Back in the old days (1859), when the first oil well was drilled in Pennsylvania – what was valuable, and what wasn’t, was a little different than today. What was wanted – was kerosene, which was used in oil lamps. What wasn’t – was gasoline. In fact, the gasoline that was produced (in distilling kerosene), was just dumped.
Then came the car – and all that changed.
The car became the way we got where we wanted to go (sorry, horses) – and gasoline was the fuel that made our cars go. Last year we used almost 400 million gallons of it.
But today’s gasoline (and other fuels made from petroleum, including kerosene) has changed a lot over the years. And that change has been in the direction of ever cleaner fuels.
Let’s take a look.
No, not at the cars of the ‘90s, at the numbers. And since 1990 in the U.S.:
- Our economy has grown – gross domestic product (GDP) is up 191 percent.
- Our population has grown – by 28 percent.
- Our miles driven has grown – up 41 percent.
- Our energy use has increased – by 16 percent.
But while all that was going on, we’ve seen a big drop in air pollution:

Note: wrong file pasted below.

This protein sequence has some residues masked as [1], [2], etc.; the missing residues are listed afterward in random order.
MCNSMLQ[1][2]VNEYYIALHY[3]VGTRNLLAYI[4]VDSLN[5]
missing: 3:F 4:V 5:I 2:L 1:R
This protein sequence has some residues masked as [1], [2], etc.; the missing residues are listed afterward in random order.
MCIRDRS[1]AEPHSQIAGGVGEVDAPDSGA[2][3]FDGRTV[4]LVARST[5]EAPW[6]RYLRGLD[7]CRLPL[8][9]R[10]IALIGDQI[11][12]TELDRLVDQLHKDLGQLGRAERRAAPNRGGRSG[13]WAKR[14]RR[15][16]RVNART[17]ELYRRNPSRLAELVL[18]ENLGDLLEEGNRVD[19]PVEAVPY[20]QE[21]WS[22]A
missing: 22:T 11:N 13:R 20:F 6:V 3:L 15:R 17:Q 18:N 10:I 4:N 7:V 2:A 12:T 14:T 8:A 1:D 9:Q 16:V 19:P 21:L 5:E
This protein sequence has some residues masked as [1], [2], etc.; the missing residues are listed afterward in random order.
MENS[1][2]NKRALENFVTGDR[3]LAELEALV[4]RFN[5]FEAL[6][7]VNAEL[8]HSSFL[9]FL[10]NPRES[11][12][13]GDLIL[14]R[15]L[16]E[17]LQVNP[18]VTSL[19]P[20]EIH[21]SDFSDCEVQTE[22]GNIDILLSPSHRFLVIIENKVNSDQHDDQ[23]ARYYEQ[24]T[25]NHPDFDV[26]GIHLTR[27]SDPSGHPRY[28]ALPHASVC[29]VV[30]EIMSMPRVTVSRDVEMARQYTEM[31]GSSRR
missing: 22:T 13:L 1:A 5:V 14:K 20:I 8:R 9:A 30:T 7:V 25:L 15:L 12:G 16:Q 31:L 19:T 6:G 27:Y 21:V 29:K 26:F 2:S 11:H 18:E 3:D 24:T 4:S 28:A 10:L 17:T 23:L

- The six most common types of air pollution? A 67 percent drop.
- Ozone levels? Down 31 percent.
- Sulfur in gasoline? Down 97 percent.
- Lead in the air? Down to practically zero.
Not surprisingly, that sort of remarkable progress is a group effort. In addition to the ongoing work of the folks who make our fuels, to make them work cleaner and better – on the automotive side, there’ve been a stream of innovations like the catalytic converter and direct injection engines, along with the use of new materials (often made from petrochemicals) to make cars lighter and more fuel-efficient – and on the regulatory side, rules that have helped move us toward cleaner fuels and cleaner air.
Which means you and your future ride can look forward to even cleaner, better fuels to help you get to wherever that future may take you.